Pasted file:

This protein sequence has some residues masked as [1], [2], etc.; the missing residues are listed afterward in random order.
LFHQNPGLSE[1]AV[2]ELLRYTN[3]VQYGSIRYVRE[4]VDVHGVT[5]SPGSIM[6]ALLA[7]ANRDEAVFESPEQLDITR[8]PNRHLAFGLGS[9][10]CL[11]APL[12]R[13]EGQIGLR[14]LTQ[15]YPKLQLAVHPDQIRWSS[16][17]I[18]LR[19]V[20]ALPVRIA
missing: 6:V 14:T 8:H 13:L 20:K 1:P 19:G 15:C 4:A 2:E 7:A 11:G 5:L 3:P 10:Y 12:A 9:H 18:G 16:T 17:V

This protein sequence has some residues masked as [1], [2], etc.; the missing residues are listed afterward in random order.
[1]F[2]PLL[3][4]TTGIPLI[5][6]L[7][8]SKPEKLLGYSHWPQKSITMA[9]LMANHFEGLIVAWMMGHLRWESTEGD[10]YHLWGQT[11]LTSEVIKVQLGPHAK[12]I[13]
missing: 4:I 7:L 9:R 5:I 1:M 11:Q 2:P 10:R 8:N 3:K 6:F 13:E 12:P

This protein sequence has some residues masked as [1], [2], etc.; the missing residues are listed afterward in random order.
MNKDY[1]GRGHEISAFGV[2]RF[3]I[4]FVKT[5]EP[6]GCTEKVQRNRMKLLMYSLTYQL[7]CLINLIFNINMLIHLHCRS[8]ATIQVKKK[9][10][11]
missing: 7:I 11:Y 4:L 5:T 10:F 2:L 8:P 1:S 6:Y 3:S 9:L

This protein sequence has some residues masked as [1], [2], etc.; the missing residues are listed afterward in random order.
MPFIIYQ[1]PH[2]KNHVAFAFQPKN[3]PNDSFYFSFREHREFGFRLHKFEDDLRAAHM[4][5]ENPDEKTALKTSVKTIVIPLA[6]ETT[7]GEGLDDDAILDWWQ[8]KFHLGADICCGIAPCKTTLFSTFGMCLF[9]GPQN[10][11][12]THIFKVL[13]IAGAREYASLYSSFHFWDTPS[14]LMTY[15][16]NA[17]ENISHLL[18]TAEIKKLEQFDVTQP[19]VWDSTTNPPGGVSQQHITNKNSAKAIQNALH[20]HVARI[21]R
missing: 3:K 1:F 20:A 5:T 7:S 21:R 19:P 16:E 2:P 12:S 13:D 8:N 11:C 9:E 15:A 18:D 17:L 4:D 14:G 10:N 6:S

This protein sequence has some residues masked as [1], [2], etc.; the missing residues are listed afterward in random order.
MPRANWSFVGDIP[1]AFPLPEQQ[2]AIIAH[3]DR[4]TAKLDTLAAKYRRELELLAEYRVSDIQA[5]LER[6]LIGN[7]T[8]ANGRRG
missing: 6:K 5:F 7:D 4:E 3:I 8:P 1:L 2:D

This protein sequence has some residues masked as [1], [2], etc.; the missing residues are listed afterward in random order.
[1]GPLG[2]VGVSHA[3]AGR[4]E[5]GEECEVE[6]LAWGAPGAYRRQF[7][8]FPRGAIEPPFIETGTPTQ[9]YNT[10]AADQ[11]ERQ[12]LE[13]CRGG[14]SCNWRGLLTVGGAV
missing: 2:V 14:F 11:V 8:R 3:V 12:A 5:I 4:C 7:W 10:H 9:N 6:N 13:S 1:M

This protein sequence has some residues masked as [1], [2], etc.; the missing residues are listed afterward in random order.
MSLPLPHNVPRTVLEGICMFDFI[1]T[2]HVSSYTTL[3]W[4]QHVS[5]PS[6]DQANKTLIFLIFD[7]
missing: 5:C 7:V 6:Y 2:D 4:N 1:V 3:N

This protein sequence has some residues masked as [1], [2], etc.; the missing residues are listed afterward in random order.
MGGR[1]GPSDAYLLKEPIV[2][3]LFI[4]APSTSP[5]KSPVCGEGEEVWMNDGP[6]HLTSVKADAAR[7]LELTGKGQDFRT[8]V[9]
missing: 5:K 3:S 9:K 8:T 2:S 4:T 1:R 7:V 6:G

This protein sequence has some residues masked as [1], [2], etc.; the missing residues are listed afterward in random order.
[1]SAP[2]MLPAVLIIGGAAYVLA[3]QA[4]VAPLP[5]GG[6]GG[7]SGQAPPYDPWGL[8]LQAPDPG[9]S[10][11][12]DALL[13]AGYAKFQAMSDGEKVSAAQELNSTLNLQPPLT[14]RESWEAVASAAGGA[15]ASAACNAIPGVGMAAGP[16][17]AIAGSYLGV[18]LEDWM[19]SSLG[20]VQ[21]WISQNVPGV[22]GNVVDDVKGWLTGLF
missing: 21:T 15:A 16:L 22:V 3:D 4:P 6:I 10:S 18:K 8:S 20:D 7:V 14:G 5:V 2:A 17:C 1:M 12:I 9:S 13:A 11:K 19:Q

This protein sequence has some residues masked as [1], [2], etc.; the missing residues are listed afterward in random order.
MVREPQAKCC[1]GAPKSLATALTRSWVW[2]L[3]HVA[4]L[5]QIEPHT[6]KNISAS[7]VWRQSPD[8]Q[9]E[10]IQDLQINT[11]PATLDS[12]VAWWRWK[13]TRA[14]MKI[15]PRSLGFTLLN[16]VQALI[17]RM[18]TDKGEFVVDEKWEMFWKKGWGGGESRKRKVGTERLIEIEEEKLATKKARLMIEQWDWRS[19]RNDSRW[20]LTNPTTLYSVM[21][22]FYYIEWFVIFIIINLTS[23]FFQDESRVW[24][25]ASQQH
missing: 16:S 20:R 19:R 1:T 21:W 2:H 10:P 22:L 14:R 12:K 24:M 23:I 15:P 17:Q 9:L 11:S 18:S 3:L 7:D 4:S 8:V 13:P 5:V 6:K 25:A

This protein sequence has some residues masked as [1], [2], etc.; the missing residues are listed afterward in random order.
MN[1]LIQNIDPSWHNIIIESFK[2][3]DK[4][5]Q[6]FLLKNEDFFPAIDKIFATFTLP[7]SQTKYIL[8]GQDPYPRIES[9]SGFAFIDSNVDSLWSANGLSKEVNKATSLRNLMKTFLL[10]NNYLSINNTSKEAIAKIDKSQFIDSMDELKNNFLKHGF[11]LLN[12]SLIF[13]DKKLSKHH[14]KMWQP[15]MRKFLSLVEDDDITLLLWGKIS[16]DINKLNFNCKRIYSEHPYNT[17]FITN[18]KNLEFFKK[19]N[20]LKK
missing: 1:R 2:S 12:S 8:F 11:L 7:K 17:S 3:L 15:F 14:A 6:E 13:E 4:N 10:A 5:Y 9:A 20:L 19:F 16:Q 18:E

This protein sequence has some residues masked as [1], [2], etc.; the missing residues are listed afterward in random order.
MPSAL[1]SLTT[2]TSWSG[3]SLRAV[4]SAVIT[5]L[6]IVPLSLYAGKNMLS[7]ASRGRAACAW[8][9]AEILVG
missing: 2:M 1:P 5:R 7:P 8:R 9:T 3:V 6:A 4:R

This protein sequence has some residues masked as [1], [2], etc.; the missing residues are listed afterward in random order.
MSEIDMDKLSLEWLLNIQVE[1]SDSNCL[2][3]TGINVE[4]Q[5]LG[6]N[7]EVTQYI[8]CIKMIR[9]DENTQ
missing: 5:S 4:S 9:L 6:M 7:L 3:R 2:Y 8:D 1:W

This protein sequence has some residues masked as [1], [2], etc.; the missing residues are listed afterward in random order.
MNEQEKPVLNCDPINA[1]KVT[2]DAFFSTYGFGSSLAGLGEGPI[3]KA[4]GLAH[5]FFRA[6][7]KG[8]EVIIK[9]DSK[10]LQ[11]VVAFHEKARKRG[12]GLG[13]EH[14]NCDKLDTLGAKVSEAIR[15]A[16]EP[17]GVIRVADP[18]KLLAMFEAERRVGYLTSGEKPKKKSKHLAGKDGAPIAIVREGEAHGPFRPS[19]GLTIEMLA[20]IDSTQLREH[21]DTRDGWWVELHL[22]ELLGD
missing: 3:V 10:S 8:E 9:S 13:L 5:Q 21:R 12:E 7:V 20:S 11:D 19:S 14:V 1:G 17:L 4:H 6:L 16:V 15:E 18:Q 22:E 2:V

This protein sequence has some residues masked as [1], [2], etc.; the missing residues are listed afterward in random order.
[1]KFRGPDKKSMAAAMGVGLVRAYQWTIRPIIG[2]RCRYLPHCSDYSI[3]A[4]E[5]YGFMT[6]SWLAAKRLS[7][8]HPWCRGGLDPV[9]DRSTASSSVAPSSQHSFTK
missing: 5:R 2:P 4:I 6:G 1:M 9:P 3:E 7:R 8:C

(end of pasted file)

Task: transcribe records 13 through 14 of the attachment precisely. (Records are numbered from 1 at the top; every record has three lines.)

This protein sequence has some residues masked as [1], [2], etc.; the missing residues are listed afterward in random order.
MSEIDMDKLSLEWLLNIQVE[1]SDSNCL[2][3]TGINVE[4]Q[5]LG[6]N[7]EVTQYI[8]CIKMIR[9]DENTQ
missing: 5:S 4:S 9:L 6:M 7:L 3:R 2:Y 8:D 1:W

This protein sequence has some residues masked as [1], [2], etc.; the missing residues are listed afterward in random order.
MNEQEKPVLNCDPINA[1]KVT[2]DAFFSTYGFGSSLAGLGEGPI[3]KA[4]GLAH[5]FFRA[6][7]KG[8]EVIIK[9]DSK[10]LQ[11]VVAFHEKARKRG[12]GLG[13]EH[14]NCDKLDTLGAKVSEAIR[15]A[16]EP[17]GVIRVADP[18]KLLAMFEAERRVGYLTSGEKPKKKSKHLAGKDGAPIAIVREGEAHGPFRPS[19]GLTIEMLA[20]IDSTQLREH[21]DTRDGWWVELHL[22]ELLGD
missing: 3:V 10:S 8:E 9:S 13:L 5:Q 21:R 12:E 7:V 20:S 11:D 19:S 14:V 1:G 17:L 4:H 6:L 16:V 15:E 18:Q 22:E 2:V